The estimated industry financial impact of short sale fraud is $310 million annually, with the risk of ‘unnecessary losses’ occurring in one in every 53 short sale transactions, according to a new CoreLogic study titled ‘The Cost of Short Sales.’ The average amount of unnecessary loss is $41,500 per short sale transaction, the data provider says.
‘By definition, short sales constitute a financial loss to lenders but will continue to be a necessary part of the mortgage industry as it seeks stabilization,’ says Tim Grace, senior vice president of fraud analytics at CoreLogic. ‘The primary objective for lenders is to eliminate unnecessary loss. The best way to mitigate fraud risk and unnecessary loss is through a collaborative effort where lenders collectively share pre-closing and post-closing information.’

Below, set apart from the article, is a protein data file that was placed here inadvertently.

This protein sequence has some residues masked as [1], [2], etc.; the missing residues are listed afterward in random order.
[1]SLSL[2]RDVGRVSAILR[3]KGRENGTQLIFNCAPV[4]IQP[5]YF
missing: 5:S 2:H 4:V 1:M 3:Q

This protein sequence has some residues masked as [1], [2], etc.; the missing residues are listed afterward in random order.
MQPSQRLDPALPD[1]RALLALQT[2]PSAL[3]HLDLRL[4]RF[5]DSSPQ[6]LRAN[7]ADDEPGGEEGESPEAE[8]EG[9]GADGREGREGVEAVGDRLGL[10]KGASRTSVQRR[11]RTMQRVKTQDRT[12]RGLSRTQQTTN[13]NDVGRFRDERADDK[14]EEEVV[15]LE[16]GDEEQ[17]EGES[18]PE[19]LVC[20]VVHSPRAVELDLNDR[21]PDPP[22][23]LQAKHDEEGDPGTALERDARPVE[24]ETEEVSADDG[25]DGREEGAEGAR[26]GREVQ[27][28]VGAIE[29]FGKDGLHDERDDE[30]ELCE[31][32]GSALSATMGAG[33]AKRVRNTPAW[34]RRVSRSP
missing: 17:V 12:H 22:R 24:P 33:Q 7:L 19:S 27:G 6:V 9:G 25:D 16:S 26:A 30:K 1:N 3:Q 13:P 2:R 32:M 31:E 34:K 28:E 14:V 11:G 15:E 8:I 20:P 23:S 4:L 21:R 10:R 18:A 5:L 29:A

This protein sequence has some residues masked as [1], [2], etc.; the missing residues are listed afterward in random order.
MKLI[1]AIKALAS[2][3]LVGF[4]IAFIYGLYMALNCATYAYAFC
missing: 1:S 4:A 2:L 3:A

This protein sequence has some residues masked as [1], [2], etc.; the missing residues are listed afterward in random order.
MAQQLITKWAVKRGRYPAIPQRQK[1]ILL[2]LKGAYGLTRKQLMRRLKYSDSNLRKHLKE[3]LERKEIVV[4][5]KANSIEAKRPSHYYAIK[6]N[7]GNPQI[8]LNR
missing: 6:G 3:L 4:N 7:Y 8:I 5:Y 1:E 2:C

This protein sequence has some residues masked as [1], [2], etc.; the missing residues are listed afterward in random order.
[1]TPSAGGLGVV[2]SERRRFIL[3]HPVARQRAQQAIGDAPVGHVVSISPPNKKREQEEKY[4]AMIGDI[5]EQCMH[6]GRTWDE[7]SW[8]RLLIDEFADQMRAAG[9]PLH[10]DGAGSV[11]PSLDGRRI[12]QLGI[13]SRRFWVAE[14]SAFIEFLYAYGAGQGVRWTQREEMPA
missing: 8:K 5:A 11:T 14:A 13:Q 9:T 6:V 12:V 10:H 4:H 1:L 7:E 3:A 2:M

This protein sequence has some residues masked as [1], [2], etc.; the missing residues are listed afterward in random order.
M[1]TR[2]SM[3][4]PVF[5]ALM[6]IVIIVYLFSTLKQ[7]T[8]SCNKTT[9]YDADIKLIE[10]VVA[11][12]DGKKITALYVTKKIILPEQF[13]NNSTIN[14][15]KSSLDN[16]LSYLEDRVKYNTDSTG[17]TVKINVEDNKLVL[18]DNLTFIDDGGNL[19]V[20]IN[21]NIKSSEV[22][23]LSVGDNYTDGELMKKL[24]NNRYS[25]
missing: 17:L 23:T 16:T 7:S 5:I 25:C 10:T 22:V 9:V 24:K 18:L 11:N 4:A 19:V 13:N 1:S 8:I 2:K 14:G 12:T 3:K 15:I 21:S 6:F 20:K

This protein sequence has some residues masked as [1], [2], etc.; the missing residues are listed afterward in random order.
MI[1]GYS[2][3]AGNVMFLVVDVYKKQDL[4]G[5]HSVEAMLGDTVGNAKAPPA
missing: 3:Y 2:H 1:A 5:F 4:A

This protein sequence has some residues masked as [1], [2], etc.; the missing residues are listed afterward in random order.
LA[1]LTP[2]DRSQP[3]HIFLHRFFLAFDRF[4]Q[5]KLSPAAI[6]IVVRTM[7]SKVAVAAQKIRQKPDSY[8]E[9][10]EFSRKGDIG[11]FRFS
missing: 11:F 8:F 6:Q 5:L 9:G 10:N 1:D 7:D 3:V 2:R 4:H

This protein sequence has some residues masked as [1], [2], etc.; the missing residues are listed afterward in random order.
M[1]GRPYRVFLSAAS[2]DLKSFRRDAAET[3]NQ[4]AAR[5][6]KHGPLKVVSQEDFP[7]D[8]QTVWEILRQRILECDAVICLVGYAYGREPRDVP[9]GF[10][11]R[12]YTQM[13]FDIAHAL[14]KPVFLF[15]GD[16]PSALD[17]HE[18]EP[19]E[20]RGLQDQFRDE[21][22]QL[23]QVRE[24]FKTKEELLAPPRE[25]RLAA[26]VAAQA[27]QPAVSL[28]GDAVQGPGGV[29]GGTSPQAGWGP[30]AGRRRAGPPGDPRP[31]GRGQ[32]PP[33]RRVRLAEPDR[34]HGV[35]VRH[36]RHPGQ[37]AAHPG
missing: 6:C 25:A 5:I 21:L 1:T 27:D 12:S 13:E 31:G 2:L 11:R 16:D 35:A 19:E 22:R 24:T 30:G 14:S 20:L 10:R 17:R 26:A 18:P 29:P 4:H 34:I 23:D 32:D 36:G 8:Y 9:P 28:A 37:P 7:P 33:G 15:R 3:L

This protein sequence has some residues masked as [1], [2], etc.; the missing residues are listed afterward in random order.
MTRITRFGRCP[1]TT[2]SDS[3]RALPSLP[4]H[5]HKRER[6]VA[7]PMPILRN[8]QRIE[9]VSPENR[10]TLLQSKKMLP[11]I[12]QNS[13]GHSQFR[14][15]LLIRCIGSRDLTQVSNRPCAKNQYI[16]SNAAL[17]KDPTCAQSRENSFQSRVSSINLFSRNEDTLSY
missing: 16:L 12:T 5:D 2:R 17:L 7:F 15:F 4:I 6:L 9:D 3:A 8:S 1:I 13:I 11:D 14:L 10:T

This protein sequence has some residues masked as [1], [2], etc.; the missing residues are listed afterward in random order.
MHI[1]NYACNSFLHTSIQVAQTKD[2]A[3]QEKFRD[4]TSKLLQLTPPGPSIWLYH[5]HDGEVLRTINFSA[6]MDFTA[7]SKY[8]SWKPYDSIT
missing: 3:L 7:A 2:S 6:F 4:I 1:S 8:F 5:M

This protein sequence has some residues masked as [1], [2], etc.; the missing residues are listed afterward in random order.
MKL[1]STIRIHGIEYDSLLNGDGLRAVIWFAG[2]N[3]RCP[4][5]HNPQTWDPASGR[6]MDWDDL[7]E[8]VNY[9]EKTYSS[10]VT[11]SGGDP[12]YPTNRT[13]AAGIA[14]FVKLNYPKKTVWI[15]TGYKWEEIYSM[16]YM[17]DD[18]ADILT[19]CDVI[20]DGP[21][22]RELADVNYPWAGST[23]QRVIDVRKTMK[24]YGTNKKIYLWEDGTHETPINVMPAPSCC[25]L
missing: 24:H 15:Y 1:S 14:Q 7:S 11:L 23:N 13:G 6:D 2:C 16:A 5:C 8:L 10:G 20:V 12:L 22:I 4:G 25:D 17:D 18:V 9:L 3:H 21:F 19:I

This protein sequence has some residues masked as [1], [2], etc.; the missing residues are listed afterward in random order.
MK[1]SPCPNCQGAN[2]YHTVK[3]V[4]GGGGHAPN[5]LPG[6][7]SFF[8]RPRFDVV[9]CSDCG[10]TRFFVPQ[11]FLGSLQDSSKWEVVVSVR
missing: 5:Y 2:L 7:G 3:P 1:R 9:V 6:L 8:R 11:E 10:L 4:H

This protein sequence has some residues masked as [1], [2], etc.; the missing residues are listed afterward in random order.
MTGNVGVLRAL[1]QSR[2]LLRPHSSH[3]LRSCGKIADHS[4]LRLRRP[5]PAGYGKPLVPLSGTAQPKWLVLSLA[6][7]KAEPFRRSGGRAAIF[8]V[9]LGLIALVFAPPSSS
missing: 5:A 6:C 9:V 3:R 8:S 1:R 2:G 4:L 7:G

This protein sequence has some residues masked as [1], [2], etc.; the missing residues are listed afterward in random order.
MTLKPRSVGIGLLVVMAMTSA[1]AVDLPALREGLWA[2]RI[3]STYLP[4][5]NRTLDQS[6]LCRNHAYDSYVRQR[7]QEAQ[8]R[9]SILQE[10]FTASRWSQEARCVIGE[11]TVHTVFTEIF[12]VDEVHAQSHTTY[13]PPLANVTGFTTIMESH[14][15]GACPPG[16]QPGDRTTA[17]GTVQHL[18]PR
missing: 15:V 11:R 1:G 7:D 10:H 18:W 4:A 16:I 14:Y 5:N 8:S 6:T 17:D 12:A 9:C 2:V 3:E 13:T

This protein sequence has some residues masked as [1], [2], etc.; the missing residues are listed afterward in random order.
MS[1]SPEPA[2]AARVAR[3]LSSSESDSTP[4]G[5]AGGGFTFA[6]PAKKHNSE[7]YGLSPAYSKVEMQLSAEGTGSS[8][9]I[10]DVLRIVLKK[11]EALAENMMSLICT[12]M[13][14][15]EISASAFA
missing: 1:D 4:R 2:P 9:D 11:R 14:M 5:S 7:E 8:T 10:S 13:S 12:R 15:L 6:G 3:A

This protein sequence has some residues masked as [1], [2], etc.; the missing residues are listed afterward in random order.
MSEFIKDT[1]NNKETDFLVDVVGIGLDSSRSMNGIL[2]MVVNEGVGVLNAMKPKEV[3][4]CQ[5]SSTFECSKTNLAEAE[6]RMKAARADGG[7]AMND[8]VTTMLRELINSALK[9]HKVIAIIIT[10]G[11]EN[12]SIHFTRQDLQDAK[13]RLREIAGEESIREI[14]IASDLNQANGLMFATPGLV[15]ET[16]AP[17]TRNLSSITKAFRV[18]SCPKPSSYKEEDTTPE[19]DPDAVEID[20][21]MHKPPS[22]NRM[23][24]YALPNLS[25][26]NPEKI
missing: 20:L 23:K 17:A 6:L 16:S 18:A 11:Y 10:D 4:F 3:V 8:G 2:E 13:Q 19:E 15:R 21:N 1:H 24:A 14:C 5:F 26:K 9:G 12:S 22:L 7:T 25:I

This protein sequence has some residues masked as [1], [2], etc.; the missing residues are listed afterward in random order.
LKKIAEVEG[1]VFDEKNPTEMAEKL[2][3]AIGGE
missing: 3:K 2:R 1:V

Short sale transactions may be deemed risky to the lender when either the price of a subsequent sale of a property is vastly higher than the original short sale amount, and/or when the two sale transactions are executed within a very short window of time, CoreLogic says.
The CoreLogic transaction data used for the study represent 98% of residential real estate transactions and 85% of mortgage financing details. The company says the number of short sales has more than tripled since 2008, with the estimated annual volume at 400,000 transactions. Over half (55.8%) of all short sales occur in just four states: California, Florida, Texas and Arizona.